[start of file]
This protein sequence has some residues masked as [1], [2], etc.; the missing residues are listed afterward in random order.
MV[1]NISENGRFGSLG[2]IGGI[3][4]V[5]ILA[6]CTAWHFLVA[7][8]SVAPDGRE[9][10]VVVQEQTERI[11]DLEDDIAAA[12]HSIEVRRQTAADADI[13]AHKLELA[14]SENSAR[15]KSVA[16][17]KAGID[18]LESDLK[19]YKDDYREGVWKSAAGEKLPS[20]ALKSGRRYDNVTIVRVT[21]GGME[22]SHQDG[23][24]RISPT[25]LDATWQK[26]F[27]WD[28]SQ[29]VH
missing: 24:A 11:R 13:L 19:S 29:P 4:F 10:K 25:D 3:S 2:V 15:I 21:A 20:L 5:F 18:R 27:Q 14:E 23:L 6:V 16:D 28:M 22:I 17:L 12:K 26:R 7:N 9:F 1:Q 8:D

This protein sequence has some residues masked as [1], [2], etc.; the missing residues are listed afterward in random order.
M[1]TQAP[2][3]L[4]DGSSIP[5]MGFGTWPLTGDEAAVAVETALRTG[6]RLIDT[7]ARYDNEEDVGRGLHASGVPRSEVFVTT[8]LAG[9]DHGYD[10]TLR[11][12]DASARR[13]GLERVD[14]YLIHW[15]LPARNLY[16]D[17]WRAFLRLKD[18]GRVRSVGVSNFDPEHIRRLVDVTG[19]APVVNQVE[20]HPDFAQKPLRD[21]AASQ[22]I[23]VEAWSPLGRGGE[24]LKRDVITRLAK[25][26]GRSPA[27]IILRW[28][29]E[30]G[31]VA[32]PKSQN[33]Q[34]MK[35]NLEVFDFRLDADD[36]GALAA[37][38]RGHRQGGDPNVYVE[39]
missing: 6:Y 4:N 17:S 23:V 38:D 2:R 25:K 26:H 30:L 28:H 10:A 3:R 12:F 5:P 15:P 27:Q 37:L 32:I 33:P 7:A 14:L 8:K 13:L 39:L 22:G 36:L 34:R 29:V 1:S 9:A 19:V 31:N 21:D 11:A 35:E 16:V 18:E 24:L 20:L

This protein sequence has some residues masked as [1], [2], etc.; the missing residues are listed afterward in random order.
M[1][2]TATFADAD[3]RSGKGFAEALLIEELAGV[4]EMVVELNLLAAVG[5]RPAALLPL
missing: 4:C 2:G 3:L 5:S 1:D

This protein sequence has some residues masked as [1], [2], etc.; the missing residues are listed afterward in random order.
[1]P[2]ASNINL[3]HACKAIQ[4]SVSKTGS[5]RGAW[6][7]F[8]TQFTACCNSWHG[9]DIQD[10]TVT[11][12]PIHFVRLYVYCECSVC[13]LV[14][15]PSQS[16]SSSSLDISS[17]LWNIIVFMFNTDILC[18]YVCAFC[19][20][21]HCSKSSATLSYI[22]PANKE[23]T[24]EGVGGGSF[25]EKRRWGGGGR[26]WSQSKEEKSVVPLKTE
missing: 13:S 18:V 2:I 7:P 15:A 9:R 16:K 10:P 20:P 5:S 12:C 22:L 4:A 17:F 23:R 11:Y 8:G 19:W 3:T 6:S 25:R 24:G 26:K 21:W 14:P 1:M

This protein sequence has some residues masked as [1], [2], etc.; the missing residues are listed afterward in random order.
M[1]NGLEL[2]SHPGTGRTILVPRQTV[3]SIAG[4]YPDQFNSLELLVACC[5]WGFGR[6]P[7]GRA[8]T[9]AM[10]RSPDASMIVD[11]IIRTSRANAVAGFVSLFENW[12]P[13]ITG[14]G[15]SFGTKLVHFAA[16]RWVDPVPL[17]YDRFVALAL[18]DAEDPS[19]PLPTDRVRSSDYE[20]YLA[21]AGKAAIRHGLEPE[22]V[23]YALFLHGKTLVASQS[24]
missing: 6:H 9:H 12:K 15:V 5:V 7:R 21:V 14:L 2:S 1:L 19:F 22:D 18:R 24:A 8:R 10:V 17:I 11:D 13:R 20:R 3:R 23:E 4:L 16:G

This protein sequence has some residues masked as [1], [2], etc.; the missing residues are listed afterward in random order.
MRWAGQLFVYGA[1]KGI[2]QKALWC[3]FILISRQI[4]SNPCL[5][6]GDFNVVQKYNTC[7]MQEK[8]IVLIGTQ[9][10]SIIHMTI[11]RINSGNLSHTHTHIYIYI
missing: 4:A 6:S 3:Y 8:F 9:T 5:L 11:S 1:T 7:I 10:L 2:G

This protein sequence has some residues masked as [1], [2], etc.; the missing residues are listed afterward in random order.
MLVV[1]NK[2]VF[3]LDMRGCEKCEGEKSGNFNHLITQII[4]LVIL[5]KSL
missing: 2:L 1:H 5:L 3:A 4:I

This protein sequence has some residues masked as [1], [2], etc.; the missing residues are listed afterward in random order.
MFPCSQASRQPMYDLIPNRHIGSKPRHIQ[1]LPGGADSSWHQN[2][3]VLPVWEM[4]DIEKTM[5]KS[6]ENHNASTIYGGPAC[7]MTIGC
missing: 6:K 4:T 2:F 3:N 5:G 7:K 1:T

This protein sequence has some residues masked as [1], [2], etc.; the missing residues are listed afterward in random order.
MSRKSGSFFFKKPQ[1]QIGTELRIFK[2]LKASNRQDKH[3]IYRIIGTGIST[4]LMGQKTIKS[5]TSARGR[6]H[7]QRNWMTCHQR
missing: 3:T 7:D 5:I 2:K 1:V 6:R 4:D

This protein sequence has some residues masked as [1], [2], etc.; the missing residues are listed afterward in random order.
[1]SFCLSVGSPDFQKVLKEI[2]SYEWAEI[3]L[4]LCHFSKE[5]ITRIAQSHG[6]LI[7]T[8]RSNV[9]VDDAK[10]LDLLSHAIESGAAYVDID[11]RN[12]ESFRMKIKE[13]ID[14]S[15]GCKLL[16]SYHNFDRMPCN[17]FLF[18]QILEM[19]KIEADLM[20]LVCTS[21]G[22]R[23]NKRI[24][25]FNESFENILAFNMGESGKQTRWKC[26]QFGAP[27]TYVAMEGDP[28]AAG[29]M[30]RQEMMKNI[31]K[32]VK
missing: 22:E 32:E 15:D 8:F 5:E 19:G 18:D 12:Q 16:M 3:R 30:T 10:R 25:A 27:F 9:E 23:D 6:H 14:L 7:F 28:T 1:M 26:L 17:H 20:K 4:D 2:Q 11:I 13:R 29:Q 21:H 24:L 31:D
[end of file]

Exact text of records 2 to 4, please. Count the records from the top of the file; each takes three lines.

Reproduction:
This protein sequence has some residues masked as [1], [2], etc.; the missing residues are listed afterward in random order.
M[1]TQAP[2][3]L[4]DGSSIP[5]MGFGTWPLTGDEAAVAVETALRTG[6]RLIDT[7]ARYDNEEDVGRGLHASGVPRSEVFVTT[8]LAG[9]DHGYD[10]TLR[11][12]DASARR[13]GLERVD[14]YLIHW[15]LPARNLY[16]D[17]WRAFLRLKD[18]GRVRSVGVSNFDPEHIRRLVDVTG[19]APVVNQVE[20]HPDFAQKPLRD[21]AASQ[22]I[23]VEAWSPLGRGGE[24]LKRDVITRLAK[25][26]GRSPA[27]IILRW[28][29]E[30]G[31]VA[32]PKSQN[33]Q[34]MK[35]NLEVFDFRLDADD[36]GALAA[37][38]RGHRQGGDPNVYVE[39]
missing: 6:Y 4:N 17:S 23:V 38:D 2:R 25:K 26:H 30:L 28:H 10:A 3:R 12:F 5:P 15:P 27:Q 37:L 32:I 33:P 7:A 14:L 8:K 13:L 39:L 22:G 36:L 34:R 29:V 1:S 9:A 19:V 31:N 21:D 11:A 35:E 16:V 18:E 24:L 20:L

This protein sequence has some residues masked as [1], [2], etc.; the missing residues are listed afterward in random order.
M[1][2]TATFADAD[3]RSGKGFAEALLIEELAGV[4]EMVVELNLLAAVG[5]RPAALLPL
missing: 4:C 2:G 3:L 5:S 1:D

This protein sequence has some residues masked as [1], [2], etc.; the missing residues are listed afterward in random order.
[1]P[2]ASNINL[3]HACKAIQ[4]SVSKTGS[5]RGAW[6][7]F[8]TQFTACCNSWHG[9]DIQD[10]TVT[11][12]PIHFVRLYVYCECSVC[13]LV[14][15]PSQS[16]SSSSLDISS[17]LWNIIVFMFNTDILC[18]YVCAFC[19][20][21]HCSKSSATLSYI[22]PANKE[23]T[24]EGVGGGSF[25]EKRRWGGGGR[26]WSQSKEEKSVVPLKTE
missing: 13:S 18:V 2:I 7:P 15:A 9:R 16:K 10:P 20:P 5:S 12:C 22:L 4:A 17:F 23:R 11:Y 8:G 19:W 3:T 6:S 25:R 24:G 26:K 21:W 14:P 1:M